To be sure, there is a risk in going for gimmicks. But at least one critical lesson can be learned from marketers who have been successful on the Web: Give people what they want. â€œAll this means that now's the time to create what people need,â€? says Context-Based Research Group's Blinkoff. â€œPeople need mobility in their lives and are willing to accept certain sacrifices to get it.â€?
Mobile Phone Universe
Boomers account for about 40 percent of cell phone yakkers.
|Age||Number of users|
|12 to 17||12 million|
|18 to 24||16.5 million|
|25 to 29||23.8 million|
|35 to 54||51.3 million|
|Sources: UPOC and Frank N. Magid Associates, November 2001|
Equal Opportunity Gabfest
Just a few years ago, the average cell phone user was likely to be wealthy and white. Today, women, African Americans and teens are the hot markets.
Cell phones were once all business, but these days, they're all in the family. In a 2002 survey of 221 Americans between the ages of 18 and 64, conducted by Knowledge Networks, the vast majority of respondents underscored family as the top reason to go wireless. Respondents â€” the young ones more so than older ones â€” cited reaching friends as their second leading reason to go wireless. They ranked work-related calls the third most important reason to have a wireless phone.
And though the world of wireless is split 50-50 between men and women, men tend to make more calls on cell phones than women, and they tend to use them for business more than women do, according to Knowledge Networks, a market research consultancy in Cranford, N.J.
On average, men made or answered 8.3 calls per day, while women said they made or received about 5.5. Although both put family first, women were more partial to calling friends than men, whereas men were three times as likely to use their phones for work.
But the real story behind mobile phones is the demographic shift that has occurred as prices for service have fallen and providers have added more features. Just a few years ago, the average cell phone user was more likely to be wealthy and white. These days, African Americans and teens figure far more prominently. In 1999, Knowledge Networks found 37 percent of African Americans and 32 percent of Hispanics had cell phones, while 42 percent of whites had them. By the spring of 2002, however, 65 percent of African Americans had cell phones, compared with 62 percent of whites. Hispanics remained well behind, with just 54 percent penetration.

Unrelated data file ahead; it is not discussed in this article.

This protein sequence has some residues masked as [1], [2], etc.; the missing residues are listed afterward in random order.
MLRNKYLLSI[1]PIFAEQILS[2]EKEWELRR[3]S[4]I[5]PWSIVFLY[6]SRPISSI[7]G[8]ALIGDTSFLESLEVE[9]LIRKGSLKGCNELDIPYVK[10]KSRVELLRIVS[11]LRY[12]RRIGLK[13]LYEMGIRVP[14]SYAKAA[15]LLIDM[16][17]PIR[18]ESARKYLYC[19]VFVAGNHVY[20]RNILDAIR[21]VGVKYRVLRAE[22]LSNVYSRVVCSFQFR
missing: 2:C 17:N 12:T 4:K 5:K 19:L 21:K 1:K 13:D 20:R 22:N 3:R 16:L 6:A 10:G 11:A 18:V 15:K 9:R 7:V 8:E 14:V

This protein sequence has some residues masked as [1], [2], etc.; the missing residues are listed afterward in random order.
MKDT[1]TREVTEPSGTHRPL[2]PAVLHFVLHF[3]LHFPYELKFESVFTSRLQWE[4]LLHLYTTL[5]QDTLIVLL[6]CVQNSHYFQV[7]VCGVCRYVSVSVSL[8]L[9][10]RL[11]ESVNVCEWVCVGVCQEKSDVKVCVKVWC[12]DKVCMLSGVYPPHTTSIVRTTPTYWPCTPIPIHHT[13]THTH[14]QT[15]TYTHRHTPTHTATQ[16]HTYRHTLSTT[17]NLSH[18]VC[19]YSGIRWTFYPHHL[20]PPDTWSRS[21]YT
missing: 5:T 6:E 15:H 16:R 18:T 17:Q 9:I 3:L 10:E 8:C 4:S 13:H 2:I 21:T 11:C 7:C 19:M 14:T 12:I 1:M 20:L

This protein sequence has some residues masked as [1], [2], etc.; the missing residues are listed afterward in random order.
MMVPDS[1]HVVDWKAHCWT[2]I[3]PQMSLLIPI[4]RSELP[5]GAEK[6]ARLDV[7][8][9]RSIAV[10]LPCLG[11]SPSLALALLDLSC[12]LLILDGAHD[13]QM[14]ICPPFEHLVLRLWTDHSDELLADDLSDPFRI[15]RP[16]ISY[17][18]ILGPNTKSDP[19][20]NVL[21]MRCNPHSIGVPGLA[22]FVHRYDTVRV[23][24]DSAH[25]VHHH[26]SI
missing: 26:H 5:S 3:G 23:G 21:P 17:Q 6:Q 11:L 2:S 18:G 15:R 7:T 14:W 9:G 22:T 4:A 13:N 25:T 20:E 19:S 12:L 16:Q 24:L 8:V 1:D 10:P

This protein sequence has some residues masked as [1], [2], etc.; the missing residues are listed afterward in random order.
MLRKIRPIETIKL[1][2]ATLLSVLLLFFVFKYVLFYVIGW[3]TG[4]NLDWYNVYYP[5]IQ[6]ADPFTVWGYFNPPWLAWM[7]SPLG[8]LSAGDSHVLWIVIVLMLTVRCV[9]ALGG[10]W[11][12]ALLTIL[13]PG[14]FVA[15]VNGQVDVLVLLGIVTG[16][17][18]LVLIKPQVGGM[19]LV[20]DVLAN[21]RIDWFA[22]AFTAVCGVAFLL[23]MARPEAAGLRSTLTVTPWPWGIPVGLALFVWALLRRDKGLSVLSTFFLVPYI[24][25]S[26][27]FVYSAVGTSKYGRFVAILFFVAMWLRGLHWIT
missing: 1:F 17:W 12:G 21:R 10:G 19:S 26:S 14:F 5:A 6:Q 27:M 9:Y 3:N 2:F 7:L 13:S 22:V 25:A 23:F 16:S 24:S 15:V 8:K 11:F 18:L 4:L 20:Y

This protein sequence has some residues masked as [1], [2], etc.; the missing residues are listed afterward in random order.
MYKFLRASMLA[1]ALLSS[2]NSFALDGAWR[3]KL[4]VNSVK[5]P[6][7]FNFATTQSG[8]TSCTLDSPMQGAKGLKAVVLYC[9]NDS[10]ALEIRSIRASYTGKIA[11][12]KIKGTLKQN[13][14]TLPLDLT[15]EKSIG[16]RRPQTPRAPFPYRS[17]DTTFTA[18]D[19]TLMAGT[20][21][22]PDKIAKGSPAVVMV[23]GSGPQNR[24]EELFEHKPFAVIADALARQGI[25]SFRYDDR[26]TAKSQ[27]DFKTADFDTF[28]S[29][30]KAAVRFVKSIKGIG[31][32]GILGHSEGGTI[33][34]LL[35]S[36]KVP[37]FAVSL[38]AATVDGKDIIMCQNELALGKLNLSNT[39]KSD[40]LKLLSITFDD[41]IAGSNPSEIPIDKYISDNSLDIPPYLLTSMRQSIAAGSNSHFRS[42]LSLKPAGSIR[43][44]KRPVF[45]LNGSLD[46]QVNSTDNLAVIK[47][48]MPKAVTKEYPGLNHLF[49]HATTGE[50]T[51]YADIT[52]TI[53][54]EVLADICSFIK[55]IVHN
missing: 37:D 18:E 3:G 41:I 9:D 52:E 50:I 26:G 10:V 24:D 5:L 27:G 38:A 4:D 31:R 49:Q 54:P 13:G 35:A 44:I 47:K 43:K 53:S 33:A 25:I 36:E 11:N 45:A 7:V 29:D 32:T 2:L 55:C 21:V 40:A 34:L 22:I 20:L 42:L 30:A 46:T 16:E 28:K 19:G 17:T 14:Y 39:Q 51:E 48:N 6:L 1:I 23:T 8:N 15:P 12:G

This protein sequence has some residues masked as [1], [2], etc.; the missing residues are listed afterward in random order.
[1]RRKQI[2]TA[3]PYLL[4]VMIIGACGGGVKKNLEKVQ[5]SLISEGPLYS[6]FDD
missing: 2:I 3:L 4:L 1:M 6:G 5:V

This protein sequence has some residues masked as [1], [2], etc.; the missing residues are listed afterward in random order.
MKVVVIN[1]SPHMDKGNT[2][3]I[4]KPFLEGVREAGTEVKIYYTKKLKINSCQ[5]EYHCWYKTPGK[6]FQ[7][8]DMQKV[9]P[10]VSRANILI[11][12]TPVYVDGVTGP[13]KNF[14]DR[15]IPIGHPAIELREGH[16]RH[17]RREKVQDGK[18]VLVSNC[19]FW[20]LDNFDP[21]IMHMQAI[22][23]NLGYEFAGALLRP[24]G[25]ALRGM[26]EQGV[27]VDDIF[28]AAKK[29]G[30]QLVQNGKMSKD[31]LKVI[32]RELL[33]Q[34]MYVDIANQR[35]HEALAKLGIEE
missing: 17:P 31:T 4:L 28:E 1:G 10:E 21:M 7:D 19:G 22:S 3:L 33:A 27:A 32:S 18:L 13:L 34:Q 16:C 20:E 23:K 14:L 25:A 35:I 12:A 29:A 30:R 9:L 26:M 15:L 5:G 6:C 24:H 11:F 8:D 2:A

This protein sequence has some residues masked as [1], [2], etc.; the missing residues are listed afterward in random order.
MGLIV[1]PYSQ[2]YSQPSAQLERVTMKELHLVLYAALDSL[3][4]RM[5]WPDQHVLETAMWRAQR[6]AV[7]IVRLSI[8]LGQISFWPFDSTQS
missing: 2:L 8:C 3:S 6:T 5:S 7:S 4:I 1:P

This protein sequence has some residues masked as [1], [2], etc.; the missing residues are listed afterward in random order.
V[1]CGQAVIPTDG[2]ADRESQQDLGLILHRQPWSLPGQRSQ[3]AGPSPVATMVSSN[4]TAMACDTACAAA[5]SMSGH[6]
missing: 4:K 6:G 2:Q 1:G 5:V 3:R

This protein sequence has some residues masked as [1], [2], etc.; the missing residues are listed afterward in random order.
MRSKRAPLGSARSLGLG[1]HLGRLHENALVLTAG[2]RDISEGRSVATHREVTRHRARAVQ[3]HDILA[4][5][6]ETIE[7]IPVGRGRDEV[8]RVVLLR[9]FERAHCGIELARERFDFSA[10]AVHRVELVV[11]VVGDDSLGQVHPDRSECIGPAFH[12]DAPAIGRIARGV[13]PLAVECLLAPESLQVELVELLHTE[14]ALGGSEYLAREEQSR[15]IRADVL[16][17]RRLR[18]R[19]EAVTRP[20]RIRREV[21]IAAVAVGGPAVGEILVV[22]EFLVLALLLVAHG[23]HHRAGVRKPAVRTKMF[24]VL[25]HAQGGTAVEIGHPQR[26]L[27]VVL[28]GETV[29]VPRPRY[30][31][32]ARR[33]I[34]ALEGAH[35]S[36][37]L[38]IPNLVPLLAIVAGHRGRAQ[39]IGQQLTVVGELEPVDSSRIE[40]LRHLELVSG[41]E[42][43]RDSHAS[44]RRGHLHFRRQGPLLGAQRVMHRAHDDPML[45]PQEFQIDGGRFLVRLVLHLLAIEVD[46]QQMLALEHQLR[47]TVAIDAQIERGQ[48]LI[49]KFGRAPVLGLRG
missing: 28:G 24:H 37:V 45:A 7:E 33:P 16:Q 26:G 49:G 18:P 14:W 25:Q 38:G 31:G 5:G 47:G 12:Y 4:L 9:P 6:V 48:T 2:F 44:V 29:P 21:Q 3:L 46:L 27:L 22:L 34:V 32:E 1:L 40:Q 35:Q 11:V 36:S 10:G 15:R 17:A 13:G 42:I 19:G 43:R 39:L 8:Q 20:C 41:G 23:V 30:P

Kids, too, have gone mobile fast. By February 2002, half of all teenagers between 12 and 17 had cell phones, according to a study by UPOC and Frank N. Magid Associates. In 2000, an estimated 11 million cell phone users were between the ages of 12 and 24; by the end of 2002, that number was estimated to be closer to 29 million. Here again, African Americans have taken the lead: According to Magid, almost three-quarters of African Americans between 12 and 34 now tote mobile phones, compared with 57 percent of whites and 56 percent of Hispanics.
There are crucial reasons to pay attention to cell phone users.
For one, cell phone penetration has surpassed Internet penetration
in American homes. According to the Pew Internet and American Life
Project, while 59 percent of Americans were logged on to the Net,
62 percent were punching the buttons on their cell phones. That
could have major implications for cell phone providers racing to
add Internet and data functionality. And just as important, there
are strong correlations between the adoption of wireless and of
other high-tech gadgets and services. According to Pew, cell phone
users are more likely to have broadband cable access: 16 percent of
all wireless users have broadband, compared with 12 percent of the
general population. And though wireless Internet use is just a
trickle today, 44 percent of wireless Net users have college
degrees, versus about one-quarter of the general population.
Send a Message
This year, 33 million Americans (21 percent of all U.S. wireless subscribers) will use the sort message service feature â€” also known as text messaging â€” on their wireless device, but by 2007 nearly 100 million individuals (51 percent of wireless users) are expected to use the service.